For the second time in a year, Senate Majority Leader Harry Reid, D-Nev., has turned what should be a noncontroversial appointment to the Federal Energy Regulatory Commission into yet another headache.
First, it was former Colorado electricity regulator Ron Binz last fall, bowing out of his nomination to chair FERC in the face of opposition by Republicans and Sen. Joe Manchin, D-W. Va. over his views on natural gas and coal.
Now Reid is faced with finding a way to confirm President Barack Obama's followup nominee for chairman, Norman Bay.
Senate Democrats on Tuesday floated a proposal to resolve the concerns of a key colleague about President Barack Obama's nominee to head the Federal Energy Regulatory Commission, one that would leave Acting Chairman Cheryl LaFleur in the post for some time to come.
Sen. Joe Manchin, D-W. Va., said the proposal to confirm Norman Bay to the commission and confirm LaFleur for a second term, while leaving her in her current post as acting chair, would address concerns by him and Republicans that Bay lacks sufficient regulatory experience.
The EPA's plan to allow states to develop plans to achieve federal limits on carbon emissions at existing power plants has tempered fear among utilities, confident that their sway over state governments will result in more favorable regulations, E&E reports.
China's recent moves to limit reliance on coal in order to cut air pollution may scuttle some U.S. coal companies' export ambitions, already suffering from a number of domestic challenges, Bloomberg reports.
A committee vote on President Barack Obama's nominee to head the Federal Energy Regulatory Commission won't happen this week, according to an aide to Sen. Lisa Murkowski, who is raising new questions about the choice.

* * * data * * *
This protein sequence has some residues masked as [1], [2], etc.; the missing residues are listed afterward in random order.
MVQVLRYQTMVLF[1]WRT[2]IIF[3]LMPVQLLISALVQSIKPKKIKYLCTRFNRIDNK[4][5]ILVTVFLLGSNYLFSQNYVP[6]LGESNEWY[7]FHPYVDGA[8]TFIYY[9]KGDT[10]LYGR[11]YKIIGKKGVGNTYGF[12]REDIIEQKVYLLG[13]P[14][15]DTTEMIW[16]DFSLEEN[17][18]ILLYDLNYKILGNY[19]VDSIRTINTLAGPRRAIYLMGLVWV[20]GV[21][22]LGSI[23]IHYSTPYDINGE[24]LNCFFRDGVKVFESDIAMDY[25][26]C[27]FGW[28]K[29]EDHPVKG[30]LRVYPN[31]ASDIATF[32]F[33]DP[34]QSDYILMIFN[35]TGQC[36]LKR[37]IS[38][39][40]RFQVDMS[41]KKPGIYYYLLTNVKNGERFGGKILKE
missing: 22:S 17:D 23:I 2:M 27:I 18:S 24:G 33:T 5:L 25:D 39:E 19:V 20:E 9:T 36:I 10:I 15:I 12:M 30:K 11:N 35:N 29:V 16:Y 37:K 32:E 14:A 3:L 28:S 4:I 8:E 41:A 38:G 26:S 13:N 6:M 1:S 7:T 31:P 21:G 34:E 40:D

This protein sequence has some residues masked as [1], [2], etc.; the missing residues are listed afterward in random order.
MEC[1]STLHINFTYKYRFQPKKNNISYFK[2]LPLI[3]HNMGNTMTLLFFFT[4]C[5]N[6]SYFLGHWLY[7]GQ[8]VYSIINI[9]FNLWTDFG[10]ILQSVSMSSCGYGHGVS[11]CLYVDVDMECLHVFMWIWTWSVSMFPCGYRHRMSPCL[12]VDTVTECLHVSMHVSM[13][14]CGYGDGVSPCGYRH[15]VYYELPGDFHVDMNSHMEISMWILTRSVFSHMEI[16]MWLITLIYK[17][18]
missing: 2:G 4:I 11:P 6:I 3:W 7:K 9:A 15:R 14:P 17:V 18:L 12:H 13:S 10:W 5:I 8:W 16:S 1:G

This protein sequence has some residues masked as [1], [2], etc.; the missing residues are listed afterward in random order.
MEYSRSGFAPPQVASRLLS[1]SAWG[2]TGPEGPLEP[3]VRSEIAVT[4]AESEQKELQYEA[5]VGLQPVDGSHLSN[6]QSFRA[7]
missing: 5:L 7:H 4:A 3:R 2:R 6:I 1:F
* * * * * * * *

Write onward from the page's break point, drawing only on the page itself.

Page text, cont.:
Sen. Mary Landrieu, D-La., who chairs the Energy and Natural Resources Committee, proposed a business meeting Thursday on the nomination of Norman Bay. But Murkowski, the ranking Republican from Alaska, asked for more time to deliberate on his nomination, her spokesman Robert Dillon said.
An aide to Landrieu confirmed that she agreed to put off the meeting on Bay and the nomination of Cheryl LaFleur to a second term on the five-member commission. LaFleur's term expires at the end of this month.
Despite loud opposition to the EPA's limits on carbon emissions from existing power plants in coal-rich Kentucky, some state officials say the state is already moving toward reducing its reliance on coal and competition from natural gas will keep power prices at bay, The New York Times reports.
FRANKFORT, Ky. (AP) — The coal industry is shedding thousands of jobs and facing the government's most severe crackdown on carbon emissions yet. But king coal still flexes its political muscle in Kentucky and West Virginia, where Republicans and even Democrats try to out-coal one another by cozying up to the industry and slamming President Barack Obama.
In other coal-producing areas such as Ohio and Virginia, Democrats have been able to win even with the industry against them. That's not an option for politicians in the heart of Appalachia.
Many people here still cling to coal as a source of work and cultural pride, so almost everyone running for office seeks the mantle of coal savior, or at least defender.
President Barack Obama's nominee to become the nation's top electricity regulator isn't buying assertions coming from critics of power plant carbon regulations, who contend reliability could be undermined by the 30 percent emissions cut proposed by the Environmental Protection Agency.